On 20th May MultiChoice Malawi brought journalists from across Malawi to Kungoni Centre to celebrate Africa Day.
Two reports appeared in the Nation on 27th May.
Claude Boucher Chisale
Sam Banda Jnr
It is on a Friday, MultiChoice Malawi has organised yet another annual trip for journalists to celebrate Africa Day which falls on May 25 every year.
This is the annual commemoration on May 25, 1963 of the founding of the Organisation of African Unity (OAU). On this day, leaders of 30 of the 32 independent African states a founding charter in Addis Ababa, Ethiopia.
However, the trip has been organised much earlier on May 20 to give a chance to journalists to sensitise people about Africa Day.
Just as MultiChoice has done every year, they have not told the journalists where they are taking them to having departed early in the morning in Blantyre.
It turns out to be a long trip which takes us close to three hours and finally we arrive at Mua in Dedza. Such a quiet place and one would be compelled to think it a dull area.
Welcome to Mua Mission which also houses Kungoni Arts Centre of Culture and Art. The road to the place is not tarmac.
But wait a minute, we are journalists from Blantyre and so as we arrived, we met fellow journalists from Lilongwe, what an exciting outing this is going to be.
We greet each other before being taken through the programme. What a trip, we are going to meet artist Claude Boucher Chisale, who founded Kungoni Centre in 1976.
There is a lot to learn here and Chisale tells us that there is so much but since this was a day’s trip, they would try as much to tell us more on the history of Kungoni which is built on the grounds of Mua Mission.
Chisale speaks Chichewa fluently having come to Malawi in 1967 from Canada. He loves Africa and loves Malawi which is now his home and he is proud of it.
When he was speaking, we all stayed quiet as he moved us with his story and that of Kungoni, telling us the beauty of Malawi and the beauty of preserving “our culture.”
And while many of us prefer going for holidays outside the country, there is a lot we are missing out and I would recommend many of you to take time out and visit Mua.
It is a place that offers visitors a unique insight upon the cultural and artistic inheritance of Malawi and preserves for Malawians a treasure house of what is distinctive in the cultures of the Chewa, Ngoni and Yao people, who converge in the Mua area.
Back to A Chisale as he is fondly called, a lot has been said about him but for those of you who do not know his story, he was born in Canada in 1941.
He followed in the steps of his maternal aunt to come to Malawi as a priest of the Missionaries of Africa (the White Fathers) in 1967.
Apart from brief periods of study in Uganda and London, he has remained in Malawi ever since.
“I love Malawi, this is my home. I am proud to be here,” said Chisale, when asked whether he does not have ambitions of going back to Canada.
Chisale’s life work has been at Mua Mission, where he founded Kungoni.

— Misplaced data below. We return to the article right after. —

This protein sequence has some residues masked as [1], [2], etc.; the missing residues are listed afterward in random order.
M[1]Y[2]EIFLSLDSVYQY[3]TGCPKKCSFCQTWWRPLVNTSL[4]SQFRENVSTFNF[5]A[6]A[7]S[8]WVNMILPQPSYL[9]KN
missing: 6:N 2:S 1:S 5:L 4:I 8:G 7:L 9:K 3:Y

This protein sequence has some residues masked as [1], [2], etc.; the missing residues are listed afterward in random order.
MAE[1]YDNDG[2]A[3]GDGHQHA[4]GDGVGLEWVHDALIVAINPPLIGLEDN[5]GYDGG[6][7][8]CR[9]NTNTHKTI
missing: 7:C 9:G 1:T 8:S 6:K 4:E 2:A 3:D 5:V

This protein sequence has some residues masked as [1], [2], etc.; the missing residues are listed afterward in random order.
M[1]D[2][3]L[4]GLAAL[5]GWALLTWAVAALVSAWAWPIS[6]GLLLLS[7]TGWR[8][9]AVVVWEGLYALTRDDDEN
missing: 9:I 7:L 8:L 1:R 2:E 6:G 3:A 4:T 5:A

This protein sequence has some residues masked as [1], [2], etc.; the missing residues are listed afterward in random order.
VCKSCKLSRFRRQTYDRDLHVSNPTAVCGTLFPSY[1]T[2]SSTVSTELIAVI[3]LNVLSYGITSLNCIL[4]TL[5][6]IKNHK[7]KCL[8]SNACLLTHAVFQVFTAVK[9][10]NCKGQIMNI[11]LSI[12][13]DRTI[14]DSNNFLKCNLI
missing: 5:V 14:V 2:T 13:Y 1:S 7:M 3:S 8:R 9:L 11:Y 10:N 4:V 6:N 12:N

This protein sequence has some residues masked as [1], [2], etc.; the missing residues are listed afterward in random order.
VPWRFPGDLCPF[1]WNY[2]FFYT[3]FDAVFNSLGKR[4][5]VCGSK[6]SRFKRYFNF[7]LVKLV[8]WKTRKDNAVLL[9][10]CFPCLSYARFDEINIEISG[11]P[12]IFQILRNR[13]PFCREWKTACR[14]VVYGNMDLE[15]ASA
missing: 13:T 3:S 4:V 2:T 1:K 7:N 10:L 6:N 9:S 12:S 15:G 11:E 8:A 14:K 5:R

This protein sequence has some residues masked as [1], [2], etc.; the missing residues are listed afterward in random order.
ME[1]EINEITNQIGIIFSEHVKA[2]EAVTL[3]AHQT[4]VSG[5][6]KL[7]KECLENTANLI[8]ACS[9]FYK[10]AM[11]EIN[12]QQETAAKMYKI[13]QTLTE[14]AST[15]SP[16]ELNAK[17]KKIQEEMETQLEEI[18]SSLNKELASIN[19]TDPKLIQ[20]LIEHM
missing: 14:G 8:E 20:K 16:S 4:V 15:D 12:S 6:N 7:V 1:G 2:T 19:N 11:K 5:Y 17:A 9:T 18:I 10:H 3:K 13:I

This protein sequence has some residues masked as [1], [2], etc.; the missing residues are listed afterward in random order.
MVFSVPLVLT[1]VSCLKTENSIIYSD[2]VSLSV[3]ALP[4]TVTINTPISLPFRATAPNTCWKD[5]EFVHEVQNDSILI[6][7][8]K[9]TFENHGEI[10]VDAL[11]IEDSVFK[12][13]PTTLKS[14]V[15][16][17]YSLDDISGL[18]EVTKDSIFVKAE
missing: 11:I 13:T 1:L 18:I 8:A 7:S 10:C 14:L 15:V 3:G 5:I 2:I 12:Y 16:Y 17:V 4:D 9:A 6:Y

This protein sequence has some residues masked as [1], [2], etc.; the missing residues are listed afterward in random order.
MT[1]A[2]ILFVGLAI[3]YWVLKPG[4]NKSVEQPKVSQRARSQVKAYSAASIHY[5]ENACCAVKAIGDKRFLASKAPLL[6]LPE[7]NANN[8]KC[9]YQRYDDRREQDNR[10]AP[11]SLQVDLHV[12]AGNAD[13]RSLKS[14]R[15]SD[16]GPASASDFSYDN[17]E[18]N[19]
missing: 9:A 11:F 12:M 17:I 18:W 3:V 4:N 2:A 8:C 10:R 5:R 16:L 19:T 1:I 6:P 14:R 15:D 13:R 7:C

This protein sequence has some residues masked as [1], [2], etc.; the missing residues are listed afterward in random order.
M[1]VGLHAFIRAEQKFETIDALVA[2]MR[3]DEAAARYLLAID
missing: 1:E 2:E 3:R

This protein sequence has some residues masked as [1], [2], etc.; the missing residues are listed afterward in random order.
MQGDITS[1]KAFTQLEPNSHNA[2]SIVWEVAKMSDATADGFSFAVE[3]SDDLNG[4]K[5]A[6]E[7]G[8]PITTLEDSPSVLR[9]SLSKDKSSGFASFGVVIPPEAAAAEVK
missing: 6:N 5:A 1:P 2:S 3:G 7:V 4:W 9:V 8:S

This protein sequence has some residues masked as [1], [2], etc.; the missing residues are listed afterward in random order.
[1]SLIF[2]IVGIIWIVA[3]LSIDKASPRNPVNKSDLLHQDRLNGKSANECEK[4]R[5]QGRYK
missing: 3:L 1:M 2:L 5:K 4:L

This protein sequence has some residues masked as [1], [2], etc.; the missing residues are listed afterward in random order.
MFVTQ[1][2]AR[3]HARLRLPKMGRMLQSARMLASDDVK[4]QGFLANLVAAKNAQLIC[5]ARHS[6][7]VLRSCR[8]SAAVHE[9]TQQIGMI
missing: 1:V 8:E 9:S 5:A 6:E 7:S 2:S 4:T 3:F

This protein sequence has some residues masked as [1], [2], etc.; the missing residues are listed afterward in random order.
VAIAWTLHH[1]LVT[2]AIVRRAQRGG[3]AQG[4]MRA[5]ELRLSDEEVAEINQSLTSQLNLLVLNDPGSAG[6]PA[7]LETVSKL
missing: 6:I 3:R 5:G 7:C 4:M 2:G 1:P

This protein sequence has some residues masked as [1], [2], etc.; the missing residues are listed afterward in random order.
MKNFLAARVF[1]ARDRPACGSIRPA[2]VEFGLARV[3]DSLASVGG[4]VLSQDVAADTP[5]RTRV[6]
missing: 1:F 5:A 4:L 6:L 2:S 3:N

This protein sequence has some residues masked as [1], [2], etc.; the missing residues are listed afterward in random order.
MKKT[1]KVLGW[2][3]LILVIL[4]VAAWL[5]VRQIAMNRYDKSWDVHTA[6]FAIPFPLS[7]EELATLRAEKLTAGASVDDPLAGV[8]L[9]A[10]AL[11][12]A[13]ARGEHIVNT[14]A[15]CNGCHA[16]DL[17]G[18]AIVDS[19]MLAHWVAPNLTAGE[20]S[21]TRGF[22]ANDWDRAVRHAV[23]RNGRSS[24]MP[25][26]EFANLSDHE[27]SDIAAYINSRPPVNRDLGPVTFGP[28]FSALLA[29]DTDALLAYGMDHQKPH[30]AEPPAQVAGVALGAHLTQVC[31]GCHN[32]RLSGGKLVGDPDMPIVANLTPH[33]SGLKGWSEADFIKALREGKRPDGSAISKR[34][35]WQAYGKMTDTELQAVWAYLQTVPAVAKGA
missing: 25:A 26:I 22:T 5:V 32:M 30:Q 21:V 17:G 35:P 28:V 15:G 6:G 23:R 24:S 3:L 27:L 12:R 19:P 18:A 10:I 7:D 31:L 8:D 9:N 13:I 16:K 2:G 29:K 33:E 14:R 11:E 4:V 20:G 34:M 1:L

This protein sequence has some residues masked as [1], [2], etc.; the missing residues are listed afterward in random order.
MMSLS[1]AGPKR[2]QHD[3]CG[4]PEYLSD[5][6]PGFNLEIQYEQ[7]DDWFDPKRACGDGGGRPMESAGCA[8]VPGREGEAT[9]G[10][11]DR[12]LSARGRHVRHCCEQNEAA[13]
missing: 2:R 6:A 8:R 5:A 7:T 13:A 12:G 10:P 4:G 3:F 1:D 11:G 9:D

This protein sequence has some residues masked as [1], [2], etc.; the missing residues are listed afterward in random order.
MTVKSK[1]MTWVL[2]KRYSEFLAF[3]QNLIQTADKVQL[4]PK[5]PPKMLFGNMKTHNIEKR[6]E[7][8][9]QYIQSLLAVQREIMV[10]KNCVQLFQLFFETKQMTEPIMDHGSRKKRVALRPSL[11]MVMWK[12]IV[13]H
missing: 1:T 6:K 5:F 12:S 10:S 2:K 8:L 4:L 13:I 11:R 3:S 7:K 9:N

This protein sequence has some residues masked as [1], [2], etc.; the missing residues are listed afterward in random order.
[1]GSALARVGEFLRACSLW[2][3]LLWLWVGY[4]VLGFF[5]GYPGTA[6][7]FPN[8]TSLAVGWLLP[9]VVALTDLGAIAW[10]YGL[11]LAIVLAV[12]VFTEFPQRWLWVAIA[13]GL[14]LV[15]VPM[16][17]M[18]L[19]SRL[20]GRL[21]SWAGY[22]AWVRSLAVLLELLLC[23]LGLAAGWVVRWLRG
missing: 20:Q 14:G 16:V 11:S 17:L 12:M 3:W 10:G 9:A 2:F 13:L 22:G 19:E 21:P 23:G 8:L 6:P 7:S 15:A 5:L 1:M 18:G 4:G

According to him, the centre started as a cooperative for wood carvers and that over the years, it has grown to encompass the Chamare Museum (which holds important ethnographic collections on the Chewa, Yao and Ngoni peoples of Malawi).
The centre also [comprises] the Kafufuku research library, Namalikhate lodge and Ku Mbewu (a women’s cooperative).
He said Kungoni has decorated churches throughout Malawi and elsewhere, as far afield as Kenya and Germany; and that example of its work, both religious and secular, are to be found in collections which include the Vatican Museums.
The priest, artist and anthropologist, took the name Chisale when he became one of the few non-Chewa to be initiated into Nyau, the secret society which is responsible for Gule Wamkulu.
He has sought over the 40 years of his work at Mua Mission to create dialogue and understanding where before there was hostility and suspicion.
As a result, he has been granted unparalleled access to Chewa traditional access to Chewa traditional custom; and Chewa participants in Gule Wamkulu no longer feel themselves excluded from the life of the church.
“Religion and culture go together and this is why when I came I made sure I associated with the people who were deep rooted into culture. First you must understand that as people we have culture and then with it there is also religion,” he said with a little smile.
He has written several books and one of his extensive accounts of his life and work is his book When Animals Sing and Spirits Dance.
This year Kungoni Arts is celebrating its 41st anniversary while Chisale is celebrating his 75th birthday.
“This country was given to us by our parents and so let’s preserve it, let’s treasure our culture and extract from it important elements which will help develop our country,” he said.
Chisale observes that many Malawians do not value their culture and that other wishes they were not born here.
‘We can do better, we have to thank God that we were born in Malawi and Africa. Africa is not poor and Malawi is not poor as others always put it. This is a rich nation with so much to treasure,” he said.
In his book When Animals Sing and Spirits Dance, Chisale tells us more about his 40 years encounter with Gule Wamkulu, the Great dance of the Chewa people of Malawi.